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Monday, 3 November 2003
Page: 21720

Mr BRENDAN O'CONNOR (1:38 PM) —I am very happy to speak to this motion, which is a very important one. It recognises how important hepatitis C is in this country and how we should be looking to redress it. Historically, it is fair to say that Australia has been internationally well regarded for the manner in which we dealt with HIV-AIDS and the way we were able to, through the early eighties and mid-eighties, mitigate the adverse effects of that awful disease by a great program of education which particularly focused upon prevention. Whilst I do not want to necessarily compare the two illnesses, it is fair to say that they are both infectious diseases and there are some areas of commonality between the two. Therefore, it is important for us to look at the way in which we dealt with what was an epidemic then—and a potentially far worse one—and look at the way in which we are dealing with hepatitis C.

Hepatitis C is now—certainly in some areas—being called the silent epidemic. Therefore, it is unfortunate that the member for Boothby, in spending more time contradicting the member for Throsby than focusing on the motion, encouraged unnecessarily some complacency in relation to this matter. Whilst there might be some positive signs that the rate of increase is diminishing, the fact is—and every speaker on the motion has mentioned it—that almost one-quarter of a million people are now infected. Approximately 16,000 people per year are recognised as new sufferers. Therefore, it is something that we should not be complacent about; indeed, we should be vigilant in ensuring that that rate of increase drops. The only way that will happen is if the Commonwealth, in conjunction with the states, of course, targets properly and spends sufficient resources to ensure that we can do exactly that.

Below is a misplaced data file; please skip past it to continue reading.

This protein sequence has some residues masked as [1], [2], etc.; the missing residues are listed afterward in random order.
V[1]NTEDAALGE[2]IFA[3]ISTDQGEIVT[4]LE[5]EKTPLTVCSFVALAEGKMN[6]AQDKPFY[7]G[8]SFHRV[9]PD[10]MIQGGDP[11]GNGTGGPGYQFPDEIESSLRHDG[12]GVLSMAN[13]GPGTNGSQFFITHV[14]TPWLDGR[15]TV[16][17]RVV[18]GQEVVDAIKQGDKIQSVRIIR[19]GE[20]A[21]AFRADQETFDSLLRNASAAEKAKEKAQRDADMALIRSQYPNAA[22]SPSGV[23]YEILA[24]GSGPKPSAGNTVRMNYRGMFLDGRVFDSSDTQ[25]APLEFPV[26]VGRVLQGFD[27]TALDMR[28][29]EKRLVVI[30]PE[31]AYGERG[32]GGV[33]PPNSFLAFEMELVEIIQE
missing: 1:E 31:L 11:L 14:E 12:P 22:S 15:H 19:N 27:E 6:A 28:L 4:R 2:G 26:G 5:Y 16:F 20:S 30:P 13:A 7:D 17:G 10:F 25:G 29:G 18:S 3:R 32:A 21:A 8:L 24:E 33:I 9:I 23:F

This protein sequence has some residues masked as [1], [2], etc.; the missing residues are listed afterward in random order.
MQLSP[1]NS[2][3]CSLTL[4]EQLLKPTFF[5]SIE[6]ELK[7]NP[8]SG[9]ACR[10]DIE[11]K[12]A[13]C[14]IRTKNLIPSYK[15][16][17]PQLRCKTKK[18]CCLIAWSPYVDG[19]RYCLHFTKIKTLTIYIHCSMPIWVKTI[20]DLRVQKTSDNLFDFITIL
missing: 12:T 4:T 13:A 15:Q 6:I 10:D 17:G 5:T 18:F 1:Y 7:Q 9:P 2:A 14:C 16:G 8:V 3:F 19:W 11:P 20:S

I am very happy today to get up and speak to this motion moved by the member for Throsby. It is one that should be moved in this place. Other than those criticisms that I had of the member for Boothby, it appears that, on almost all grounds, all speakers to this motion agree on the importance of us tackling this awful disease. As the member for Throsby said, there is quite often a social stigma attached this disease. It is a very difficult disease in many ways because you can be infected without knowing it. It is an asymptomatic disease in that respect, until it becomes chronic or acute. For those who do suffer from the symptoms of the disease, they can suffer anything from sore joints, headaches and acute stomach pain to chronic fatigue, blurred vision and dizziness. Combined with that social stigma, the actual symptoms certainly make it very difficult for sufferers to lead an ordinary life, and it takes some courage for them to do just that.

It is important that we underline the effects this disease has on the sufferers and that we propagate, as far as possible, the way in which this disease can be contracted so that people do not contract the disease. Whilst I concur with the comments of some members of the government in relation to what has already been expended in this area, more can be done to achieve the objective of mitigating the adverse effects. One way would be to fully implement the national health strategy in this area. It is something that has to be done. As I said, I think the government could take a leaf out of the book of previous governments in the way in which they dealt with HIV-AIDS, really focusing on education and prevention so that this disease can be reduced and, hopefully, one day will attract no further sufferers. (Time expired)